Hernando Barragán is not a name that you would recall easily. But you might recognise something that he helped create. While working on his Master’s thesis project, in 2004, Barragán created the development platform Wiring at the Interaction Design Institute in Ivrea, Italy. In his own words, “The objective of the thesis was to make it easy for artists and designers to work with electronics, by abstracting away the often complicated details of electronics so they can focus on their own objectives”.
Barragán was aiming to create a low-cost, simple tool for non-engineers to create digital projects. The original Wiring platform consisted of a PCB with an ATmega128 microcontroller, along with an IDE (integrated development environment) based on Processing, and library functions to program the ATmega128. Wiring was the muse, which later on became the darling of the masses, Arduino.
The need for Wiring
In 2004, the onus on digital technology to be all-pervasive was quite high. Yet, for designers to successfully enter this domain they needed to understand the inherent qualities in the media they worked with such as electronics and software.
Back then the prototyping tools for electronics and programming were mostly targeted at engineering, robotics and technical audiences. Not only were these hard to learn, their usefulness was highly limited to the technology that they were working on at that point of time only.
“The need of the hour was a language and electronics prototyping system that encouraged learning, reduced electronics design struggle and took into consideration the power and flexibility required for the needs of Interaction Design,” according to Barragán.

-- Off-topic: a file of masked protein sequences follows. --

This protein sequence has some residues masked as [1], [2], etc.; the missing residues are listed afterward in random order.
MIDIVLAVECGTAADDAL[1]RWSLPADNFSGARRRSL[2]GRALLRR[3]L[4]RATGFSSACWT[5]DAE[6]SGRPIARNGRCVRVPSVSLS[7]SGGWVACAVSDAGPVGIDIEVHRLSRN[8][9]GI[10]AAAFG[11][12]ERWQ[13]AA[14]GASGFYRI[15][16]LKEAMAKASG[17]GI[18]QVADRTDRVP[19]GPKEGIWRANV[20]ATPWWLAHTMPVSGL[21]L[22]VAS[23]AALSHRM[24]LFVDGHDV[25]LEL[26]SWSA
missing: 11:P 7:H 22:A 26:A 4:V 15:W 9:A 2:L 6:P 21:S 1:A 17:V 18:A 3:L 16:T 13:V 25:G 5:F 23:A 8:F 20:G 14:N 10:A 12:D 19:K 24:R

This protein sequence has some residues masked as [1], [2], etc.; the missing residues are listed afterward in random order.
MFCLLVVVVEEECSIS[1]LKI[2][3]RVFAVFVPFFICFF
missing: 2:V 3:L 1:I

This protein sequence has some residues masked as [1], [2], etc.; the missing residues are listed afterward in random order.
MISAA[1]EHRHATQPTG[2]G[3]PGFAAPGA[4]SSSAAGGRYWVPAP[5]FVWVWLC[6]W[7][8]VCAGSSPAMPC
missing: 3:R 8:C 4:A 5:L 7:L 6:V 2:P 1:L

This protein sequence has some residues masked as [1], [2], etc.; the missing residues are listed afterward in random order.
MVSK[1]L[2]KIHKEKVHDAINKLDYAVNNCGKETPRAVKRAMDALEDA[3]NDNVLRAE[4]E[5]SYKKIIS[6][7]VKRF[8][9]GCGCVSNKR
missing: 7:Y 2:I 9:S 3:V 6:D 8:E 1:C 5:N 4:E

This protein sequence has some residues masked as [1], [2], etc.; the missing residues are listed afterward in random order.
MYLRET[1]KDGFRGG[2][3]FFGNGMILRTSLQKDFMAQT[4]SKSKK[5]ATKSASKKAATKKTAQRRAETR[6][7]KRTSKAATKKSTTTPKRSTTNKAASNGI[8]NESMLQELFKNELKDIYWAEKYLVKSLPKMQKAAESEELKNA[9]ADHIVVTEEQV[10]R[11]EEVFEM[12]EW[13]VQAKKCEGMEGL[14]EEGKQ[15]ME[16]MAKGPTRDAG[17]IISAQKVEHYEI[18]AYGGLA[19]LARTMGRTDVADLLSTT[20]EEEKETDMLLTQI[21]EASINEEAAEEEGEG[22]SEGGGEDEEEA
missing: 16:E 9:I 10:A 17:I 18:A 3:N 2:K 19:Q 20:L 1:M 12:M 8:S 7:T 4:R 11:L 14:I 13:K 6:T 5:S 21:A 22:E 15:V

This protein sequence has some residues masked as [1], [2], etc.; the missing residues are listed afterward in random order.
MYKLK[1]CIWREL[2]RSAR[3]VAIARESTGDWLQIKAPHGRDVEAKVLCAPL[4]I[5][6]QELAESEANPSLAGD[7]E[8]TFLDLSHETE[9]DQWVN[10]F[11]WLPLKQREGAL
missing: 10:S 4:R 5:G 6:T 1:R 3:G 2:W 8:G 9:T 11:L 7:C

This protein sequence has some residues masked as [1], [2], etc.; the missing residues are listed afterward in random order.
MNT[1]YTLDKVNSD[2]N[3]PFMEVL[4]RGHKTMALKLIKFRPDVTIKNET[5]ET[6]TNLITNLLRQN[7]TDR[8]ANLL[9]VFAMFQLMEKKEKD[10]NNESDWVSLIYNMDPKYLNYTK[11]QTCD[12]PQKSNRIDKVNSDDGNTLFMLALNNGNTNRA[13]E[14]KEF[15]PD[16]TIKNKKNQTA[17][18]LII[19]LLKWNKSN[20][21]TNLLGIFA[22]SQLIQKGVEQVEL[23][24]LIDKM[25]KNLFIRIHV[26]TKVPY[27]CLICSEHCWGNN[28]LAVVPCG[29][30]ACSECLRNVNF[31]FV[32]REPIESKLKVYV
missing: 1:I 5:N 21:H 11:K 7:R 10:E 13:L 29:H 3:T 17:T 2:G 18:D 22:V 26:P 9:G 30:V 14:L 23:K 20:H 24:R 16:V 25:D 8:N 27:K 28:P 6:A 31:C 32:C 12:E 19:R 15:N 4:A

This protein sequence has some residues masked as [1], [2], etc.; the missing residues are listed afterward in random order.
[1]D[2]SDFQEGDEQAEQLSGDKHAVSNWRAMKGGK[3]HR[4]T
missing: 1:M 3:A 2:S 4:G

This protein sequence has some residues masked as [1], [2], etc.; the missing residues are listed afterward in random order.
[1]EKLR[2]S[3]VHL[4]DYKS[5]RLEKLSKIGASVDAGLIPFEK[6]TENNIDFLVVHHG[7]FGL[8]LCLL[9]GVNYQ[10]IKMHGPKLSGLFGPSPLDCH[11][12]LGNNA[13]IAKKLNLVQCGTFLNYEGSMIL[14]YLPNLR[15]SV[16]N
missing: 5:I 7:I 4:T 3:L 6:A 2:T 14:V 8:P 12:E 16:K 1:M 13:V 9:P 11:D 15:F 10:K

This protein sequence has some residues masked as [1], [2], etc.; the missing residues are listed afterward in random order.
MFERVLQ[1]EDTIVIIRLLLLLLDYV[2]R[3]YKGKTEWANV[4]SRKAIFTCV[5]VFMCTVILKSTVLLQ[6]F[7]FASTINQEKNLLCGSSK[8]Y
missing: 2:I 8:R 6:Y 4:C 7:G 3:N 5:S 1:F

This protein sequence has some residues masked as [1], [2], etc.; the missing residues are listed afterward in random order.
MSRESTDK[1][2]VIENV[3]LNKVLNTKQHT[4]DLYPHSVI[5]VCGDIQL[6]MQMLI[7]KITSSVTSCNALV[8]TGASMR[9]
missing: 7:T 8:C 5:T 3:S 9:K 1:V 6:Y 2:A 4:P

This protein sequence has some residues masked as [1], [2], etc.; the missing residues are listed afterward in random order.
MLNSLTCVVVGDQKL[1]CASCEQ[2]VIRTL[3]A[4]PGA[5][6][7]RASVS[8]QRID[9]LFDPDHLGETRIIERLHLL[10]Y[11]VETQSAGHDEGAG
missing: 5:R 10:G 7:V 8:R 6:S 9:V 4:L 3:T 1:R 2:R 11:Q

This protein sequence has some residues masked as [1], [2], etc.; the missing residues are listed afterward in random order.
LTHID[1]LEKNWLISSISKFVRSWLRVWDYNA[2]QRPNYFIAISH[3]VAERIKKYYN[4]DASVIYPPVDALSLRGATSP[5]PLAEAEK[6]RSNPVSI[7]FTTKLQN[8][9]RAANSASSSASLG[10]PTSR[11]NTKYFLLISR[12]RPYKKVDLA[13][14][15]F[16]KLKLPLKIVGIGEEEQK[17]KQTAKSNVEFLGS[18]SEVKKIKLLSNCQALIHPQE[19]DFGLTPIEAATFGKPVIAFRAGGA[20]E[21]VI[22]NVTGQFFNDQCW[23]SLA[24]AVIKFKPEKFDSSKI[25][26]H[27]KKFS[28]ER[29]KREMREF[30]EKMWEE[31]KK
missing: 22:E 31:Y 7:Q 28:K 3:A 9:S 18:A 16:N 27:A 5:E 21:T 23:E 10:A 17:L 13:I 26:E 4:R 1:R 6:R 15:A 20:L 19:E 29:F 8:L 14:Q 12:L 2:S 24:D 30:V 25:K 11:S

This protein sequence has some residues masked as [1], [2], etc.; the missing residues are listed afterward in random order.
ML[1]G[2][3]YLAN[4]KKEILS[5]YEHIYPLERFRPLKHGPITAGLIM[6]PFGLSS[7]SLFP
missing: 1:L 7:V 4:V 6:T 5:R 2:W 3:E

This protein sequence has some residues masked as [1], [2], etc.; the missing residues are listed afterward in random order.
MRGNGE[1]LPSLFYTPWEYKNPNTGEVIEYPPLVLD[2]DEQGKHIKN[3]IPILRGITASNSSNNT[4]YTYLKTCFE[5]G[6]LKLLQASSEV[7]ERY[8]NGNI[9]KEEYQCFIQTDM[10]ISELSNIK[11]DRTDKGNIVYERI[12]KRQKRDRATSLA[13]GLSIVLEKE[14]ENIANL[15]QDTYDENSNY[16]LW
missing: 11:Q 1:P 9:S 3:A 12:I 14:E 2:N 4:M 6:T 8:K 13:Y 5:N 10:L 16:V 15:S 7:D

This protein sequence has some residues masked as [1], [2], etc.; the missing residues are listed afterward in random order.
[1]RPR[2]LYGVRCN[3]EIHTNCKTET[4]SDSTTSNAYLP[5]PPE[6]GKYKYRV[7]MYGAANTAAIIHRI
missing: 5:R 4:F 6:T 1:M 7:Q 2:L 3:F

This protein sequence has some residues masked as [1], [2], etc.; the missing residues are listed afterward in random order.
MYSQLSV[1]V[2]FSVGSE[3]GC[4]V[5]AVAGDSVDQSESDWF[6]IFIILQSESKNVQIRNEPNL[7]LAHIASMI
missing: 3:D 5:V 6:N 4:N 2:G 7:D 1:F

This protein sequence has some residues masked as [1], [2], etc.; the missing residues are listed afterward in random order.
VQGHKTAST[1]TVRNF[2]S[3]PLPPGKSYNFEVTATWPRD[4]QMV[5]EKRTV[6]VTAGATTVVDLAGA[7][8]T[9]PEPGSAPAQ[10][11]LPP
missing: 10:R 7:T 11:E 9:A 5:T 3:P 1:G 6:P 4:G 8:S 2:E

What is Wiring and what it does
Wiring is both a programming environment and an electronics prototyping input/output board for exploring tangible media.
Wiring can be a way to teach someone the wonderful world of computer programming and prototyping. If you are reading this, chances are high that you would dig the nature of this software. It illustrates the concept of programming with electronics, along with exploring the physical reach of hardware control, which is the tricky part vis-a-vis design. This process is called sketching with hardware wherein prototypes are produced iteratively by exploring ideas, selecting the good ones, refining these and repeating the process.
The Wiring software and hardware designs of the Wiring electronic input/output board are available on the official website. You can also go online to get access to Wiring:
Prototyping Physical Interaction Design input/output board. The site contains a reference and a number of short prototypical examples that explore the media and illustrate the code and electronics diagrams allowing a user to learn by experimentation, the best way to learn (according to me). Wiring itself was built upon Processing, which for the uninitiated is an open source programming language developed by Ben Fry and Casey Reas.
If you have some experience with Processing, you can easily move on to Wiring along with Java, C, C++, Flash and Director. The idea of Wiring is to let users sketch, then test their ideas before prototyping these. While working on their design concepts, users will be able to sketch, test their ideas and prototype these by writing small programs and downloading to the input/output board.
Wiring input/output board
Let us take a look first at the Wiring I/O board. It is a simple electronic system that includes a microcontroller where the users’ programs run. By working with digital and analogue inputs and outputs, it combines form and functionality to let its users interface all kind of sensors and actuators with the board.
The board also allows you to program the behaviours needed in your projects. Rather than focusing on showing that the technology works, users are encouraged to utilise their time to work on the quality of design, the interaction effect, ideas and concept illustration.
The active user community contributes heavily to the wider Interaction Design community. The libraries have been separated into categories. While the core libraries are coded for specific hardware (microcontrollers), cross-platform libraries are those that do not depend on hardware. And of course, who can forget the contributed libraries that come from all over the Internet.